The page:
Maison Margiela: Body Scan
A quiet fashion triumph can happen for an unexpected reason. The death of Simone Veil, the staunch supporter of women and a revered politician, required the Maison Margiela show to move away from its usual location inside the Invalides building, where the solemn ceremony was now to take place in the Pantheon.
But sometimes an unexpected disruption can be good. Margiela’s designer, John Galliano, decided to take the show “home,” meaning the building in the edgy 11th arrondissement where designer Martin Margiela had built the brand.
The result was the most successful presentation that Galliano has made so far ‒ and not only because of the details of the cut and the playful fashion games, including transparency. But also because, like the rest of the world, he seemed more relaxed on his own turf.
The furniture, left as a group of chairs around a table bearing bone china, Galliano’s drawings on the wall, and the staff in the stairwell wearing their traditional Margiela lab coats all added to a feeling of ease. And although the once-disgraced designer did not take a bow, it can surely only be a matter of time before he does.
The collection was based on a belted coat, but that could mean many things: a mannish trench, in its traditional beige, the sash tied to shape the waist. Or a similar cut for a rubbery, semi-transparent coat, part artistic, part fetishistic.
Galliano was certainly opening up the body, perhaps with a cutout area around the central spine. Or at the front, where a focus on bosoms included circular “pasties” or just sweeping curves.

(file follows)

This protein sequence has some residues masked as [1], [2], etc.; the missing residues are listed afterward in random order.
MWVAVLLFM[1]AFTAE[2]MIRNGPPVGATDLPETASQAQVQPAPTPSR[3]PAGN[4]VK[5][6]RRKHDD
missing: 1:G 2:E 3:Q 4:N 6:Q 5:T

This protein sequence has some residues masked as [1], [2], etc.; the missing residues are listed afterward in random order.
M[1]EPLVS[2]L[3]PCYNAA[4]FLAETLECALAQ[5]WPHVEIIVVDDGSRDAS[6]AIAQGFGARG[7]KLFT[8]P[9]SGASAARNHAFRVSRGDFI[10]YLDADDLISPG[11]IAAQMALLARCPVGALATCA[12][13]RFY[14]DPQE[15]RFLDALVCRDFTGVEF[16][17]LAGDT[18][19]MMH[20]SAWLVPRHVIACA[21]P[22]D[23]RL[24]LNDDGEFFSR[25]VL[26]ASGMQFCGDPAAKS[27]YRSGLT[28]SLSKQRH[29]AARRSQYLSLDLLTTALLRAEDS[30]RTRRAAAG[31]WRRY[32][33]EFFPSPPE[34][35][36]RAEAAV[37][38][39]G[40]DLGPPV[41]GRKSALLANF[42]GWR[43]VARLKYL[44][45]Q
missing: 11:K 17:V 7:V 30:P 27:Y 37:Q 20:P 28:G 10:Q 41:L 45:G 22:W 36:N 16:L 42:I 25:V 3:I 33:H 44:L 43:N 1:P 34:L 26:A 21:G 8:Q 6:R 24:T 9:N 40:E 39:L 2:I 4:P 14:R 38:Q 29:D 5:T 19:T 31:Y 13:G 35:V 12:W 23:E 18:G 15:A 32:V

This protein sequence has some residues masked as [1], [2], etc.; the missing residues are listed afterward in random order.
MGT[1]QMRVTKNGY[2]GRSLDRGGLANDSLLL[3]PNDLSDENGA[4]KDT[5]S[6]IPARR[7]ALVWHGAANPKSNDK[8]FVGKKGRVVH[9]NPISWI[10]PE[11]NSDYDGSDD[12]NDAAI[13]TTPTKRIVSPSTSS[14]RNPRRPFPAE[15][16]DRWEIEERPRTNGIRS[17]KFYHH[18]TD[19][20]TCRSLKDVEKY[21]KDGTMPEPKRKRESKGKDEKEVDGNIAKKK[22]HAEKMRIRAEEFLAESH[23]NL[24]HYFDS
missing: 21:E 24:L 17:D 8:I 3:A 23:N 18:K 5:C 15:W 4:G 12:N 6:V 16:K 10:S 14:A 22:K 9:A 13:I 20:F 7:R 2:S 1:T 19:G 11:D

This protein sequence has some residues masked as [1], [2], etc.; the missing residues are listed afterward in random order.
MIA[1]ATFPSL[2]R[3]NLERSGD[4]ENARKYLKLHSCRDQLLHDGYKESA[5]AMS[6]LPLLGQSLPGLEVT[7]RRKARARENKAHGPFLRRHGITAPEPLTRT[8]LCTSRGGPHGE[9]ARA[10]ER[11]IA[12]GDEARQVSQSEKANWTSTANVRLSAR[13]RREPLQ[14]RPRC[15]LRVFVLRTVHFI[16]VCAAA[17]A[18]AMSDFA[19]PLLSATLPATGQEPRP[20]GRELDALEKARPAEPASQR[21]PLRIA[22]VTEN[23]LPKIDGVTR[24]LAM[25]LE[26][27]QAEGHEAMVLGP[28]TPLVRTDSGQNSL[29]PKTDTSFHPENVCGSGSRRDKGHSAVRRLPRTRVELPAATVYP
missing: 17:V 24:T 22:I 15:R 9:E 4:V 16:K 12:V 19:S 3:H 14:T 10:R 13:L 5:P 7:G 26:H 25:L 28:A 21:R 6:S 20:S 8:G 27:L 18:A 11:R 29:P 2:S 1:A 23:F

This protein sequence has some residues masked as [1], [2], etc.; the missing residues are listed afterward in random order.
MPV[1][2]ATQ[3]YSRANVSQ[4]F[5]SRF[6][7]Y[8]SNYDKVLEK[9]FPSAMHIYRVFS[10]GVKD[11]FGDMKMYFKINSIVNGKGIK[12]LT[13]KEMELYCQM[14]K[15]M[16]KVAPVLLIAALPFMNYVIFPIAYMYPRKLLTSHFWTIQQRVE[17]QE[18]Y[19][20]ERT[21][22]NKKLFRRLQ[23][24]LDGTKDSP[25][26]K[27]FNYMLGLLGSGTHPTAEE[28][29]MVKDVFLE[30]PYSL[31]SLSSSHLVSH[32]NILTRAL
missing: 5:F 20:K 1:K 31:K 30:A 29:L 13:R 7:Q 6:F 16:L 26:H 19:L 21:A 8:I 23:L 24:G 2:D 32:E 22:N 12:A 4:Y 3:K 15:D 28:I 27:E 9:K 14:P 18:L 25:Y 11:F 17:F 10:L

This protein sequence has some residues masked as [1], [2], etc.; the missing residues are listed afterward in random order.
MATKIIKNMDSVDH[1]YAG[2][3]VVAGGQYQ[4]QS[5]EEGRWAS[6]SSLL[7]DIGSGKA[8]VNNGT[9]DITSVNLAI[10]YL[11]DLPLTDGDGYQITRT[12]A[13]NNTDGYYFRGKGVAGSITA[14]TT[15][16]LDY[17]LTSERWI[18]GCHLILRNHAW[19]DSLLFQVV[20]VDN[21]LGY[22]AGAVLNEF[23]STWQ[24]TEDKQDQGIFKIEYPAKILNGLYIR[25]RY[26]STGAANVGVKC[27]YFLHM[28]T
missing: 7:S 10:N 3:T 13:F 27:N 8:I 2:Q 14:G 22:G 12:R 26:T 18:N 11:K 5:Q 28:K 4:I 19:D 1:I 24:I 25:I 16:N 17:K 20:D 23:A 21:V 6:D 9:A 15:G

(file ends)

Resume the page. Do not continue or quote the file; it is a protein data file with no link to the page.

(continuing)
“I was inspired by the idea of a new glamour,” said Galliano in his show notes. The Margiela designer added that he had looked at symbols of enchantment and empowerment to be found in a definite “defiant décolleté, a sharp red lip, or the brazen seam of a stocking.”
It would have been simple for Galliano to turn everything into a seductive story. But this time at Margiela, he got everything in simple proportions with few exaggerations.
The show notes were almost too informative. It is not ultimately the techniques that count, but the final effect. And in this witty and imaginative collection, its colors mainly black, white, and a blush shade, the gilded boots alone showed that Maison Margiela had struck gold.
Viktor & Rolf: Surreal Reality
The figures walking down the runway had heads so large that the models underneath might have tipped over on the catwalk.
These lollipop ladies were well dressed, as toys go, in their green nylon anorak fabric coaxed into a high-waisted, full-skirted, little girl party dress. Everything at this Viktor & Rolf show was handmade in a couture atelier.
Variations on the theme encompassed frills and flowers: squashy, puffy body coverings were matched with flower-patterned skirts and decorated jeans.
It was the denim that was the link between the alien creatures and the models who took over the runway halfway through the show. They wore similar frilly nylon tops with the patterned denim trousers.
It was a typical concept from Viktor Horsting and Rolf Snoeren: enhanced reality done as a statement to the fashion world ‒ with, on the other side, plenty to wear and to sell. Their concept is odd, but smart.
In their solemn way, the duo explained the story. “How surreal reality is these days,” they chorused. “We reflect on that in a playful way so the dolls are like Viktor & Rolf mascots.”